• How do clouds form?

    How many types of clouds are there?

Clouds form when water vapour in the air condenses, and for this to happen, the temperature must drop while the pressure remains constant.

In addition, the differences in cloud formation between cloud types are based, in part, on the different condensation temperatures. For example, when condensation occurs at temperatures below freezing, we will have clouds formed by water crystals; whereas, when it occurs at higher temperatures, we will have clouds formed by water droplets.

On the other hand, the air currents present during condensation also play an important role. If there is a light wind, clouds will form in the form of stratus, while if they form in strong winds, we will have clouds with a broad vertical development.

But let’s see how the different types of clouds form in detail.

How do high clouds form?

High clouds form at altitudes above 6000 metres in mid-latitudes. Because the air at this altitude is very cold and dry, high clouds are made up of almost nothing but ice crystals.

Moreover, high clouds do not produce precipitation, but they can indicate the arrival of a front in the next 24 to 36 hours.

Below, we review the types of high clouds and how each one forms.

Cirrus Ci

These are white, transparent, filament-like clouds. They are made up of ice crystals.

Cirrus clouds indicate the approach of a front or disturbance in the upper layers. In fact, a large number of cirrus clouds can indicate the approach of a typhoon or hurricane.

Cirrocumulus Cc

This type of cloud, located between 6000 and 12000 metres altitude, is composed of small, thin, white areas, which are made up of grains or waves. Of course, being high clouds, they are made up of ice crystals.

Cirrocumulus clouds are formed from cirrus clouds heated by the Earth radiation, which is why they are always associated with cirrus and cirrostratus.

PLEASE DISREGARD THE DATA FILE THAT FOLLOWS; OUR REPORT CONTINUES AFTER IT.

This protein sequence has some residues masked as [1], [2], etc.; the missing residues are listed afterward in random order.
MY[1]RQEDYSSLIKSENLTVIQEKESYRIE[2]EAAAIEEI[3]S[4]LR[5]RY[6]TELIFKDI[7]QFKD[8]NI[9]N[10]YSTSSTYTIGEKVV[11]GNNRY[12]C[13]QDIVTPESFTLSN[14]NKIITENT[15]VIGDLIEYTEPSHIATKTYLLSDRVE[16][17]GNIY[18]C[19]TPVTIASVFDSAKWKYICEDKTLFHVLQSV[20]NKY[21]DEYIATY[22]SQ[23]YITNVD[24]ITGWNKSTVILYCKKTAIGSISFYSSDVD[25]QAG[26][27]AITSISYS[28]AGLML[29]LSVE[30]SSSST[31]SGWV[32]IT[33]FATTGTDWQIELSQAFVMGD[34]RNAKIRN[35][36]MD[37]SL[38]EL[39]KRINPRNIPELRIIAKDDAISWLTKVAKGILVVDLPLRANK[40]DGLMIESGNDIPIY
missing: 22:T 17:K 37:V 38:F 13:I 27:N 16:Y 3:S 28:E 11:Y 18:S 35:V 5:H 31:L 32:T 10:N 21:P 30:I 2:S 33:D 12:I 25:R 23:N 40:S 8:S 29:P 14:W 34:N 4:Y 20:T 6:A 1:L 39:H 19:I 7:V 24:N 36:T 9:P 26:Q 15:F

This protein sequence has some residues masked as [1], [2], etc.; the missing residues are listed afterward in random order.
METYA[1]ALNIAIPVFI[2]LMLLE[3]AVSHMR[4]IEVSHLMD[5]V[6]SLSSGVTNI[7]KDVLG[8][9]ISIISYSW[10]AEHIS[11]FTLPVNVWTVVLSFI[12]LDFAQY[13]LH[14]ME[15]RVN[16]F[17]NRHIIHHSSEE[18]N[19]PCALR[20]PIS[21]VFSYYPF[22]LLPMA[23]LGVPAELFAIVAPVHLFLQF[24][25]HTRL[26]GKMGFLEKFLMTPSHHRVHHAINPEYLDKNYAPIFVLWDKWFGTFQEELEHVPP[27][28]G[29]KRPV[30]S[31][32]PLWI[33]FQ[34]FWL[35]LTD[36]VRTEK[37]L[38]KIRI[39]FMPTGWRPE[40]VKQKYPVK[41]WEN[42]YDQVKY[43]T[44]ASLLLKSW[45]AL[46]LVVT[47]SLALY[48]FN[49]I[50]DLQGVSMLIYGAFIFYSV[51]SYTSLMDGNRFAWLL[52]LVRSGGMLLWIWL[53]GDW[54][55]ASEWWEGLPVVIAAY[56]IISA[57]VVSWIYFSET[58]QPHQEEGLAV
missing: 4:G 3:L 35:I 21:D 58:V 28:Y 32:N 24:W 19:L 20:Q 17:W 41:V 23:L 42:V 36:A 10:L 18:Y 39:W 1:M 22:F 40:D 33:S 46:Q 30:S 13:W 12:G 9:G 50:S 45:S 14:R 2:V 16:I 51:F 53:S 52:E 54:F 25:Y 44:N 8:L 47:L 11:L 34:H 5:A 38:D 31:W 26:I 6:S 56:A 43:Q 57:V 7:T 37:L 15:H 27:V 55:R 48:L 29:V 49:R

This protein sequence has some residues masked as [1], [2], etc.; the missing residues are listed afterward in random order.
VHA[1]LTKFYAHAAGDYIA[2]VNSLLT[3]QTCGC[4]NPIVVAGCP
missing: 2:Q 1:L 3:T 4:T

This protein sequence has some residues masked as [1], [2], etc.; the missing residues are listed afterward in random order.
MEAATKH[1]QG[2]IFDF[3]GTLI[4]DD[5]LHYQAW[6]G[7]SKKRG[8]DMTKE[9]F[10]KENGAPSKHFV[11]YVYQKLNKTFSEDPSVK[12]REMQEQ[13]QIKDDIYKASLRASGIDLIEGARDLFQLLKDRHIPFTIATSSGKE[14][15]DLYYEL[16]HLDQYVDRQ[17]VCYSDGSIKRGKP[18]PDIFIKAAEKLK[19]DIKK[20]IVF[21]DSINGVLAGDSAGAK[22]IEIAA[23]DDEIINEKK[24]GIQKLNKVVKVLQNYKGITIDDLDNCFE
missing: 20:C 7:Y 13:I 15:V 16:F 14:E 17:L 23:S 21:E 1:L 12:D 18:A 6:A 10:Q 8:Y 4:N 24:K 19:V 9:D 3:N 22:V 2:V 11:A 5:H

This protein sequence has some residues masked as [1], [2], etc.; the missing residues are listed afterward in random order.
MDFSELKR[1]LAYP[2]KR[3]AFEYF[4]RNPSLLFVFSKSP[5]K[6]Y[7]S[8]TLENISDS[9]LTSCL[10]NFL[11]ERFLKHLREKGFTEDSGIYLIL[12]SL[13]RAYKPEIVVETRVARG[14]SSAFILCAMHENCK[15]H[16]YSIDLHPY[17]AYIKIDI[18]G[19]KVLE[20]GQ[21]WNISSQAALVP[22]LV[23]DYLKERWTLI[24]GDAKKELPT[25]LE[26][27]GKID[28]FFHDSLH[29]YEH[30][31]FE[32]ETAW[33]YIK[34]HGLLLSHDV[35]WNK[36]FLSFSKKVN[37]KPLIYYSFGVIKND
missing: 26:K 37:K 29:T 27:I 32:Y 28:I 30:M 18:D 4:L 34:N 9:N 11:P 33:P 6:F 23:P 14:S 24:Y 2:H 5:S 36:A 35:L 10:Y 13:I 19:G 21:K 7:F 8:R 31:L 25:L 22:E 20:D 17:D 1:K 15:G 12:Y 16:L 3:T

Cirrostratus Cs

This type of cloud is clearly identifiable because it forms a kind of white veil that partially or completely covers the sky, generally giving rise to the halo effect.

How do medium clouds form?

These are the clouds that form between 2000 and 7000 metres altitude. Medium clouds are mainly made up of water droplets, although, if the temperature is low enough, they can contain ice crystals.

Let us now see what types of medium clouds there are, how they are formed and how they can be distinguished.

Altocumulus Ac

These are banks of white or grey clouds that generate their own shadows. They are composed of small pebbles of similar appearance and may appear connected or separate.

Occasionally altocumulus clouds may appear in the shape of a ‘castle’, forming so-called altocumulus castellanus. This indicates instability in the layer in which they form and, although they generally do not produce precipitation, they can predict precipitation for the last hours of the day.

Altostratus As

This type of middle cloud forms a whitish, greyish or bluish blanket that partially or completely covers the sky, but with some areas thin enough to allow the sun to be seen.

They are easily distinguished from cirrostratus clouds because altostratus clouds do not generate a halo effect.

Nimbostratus Ns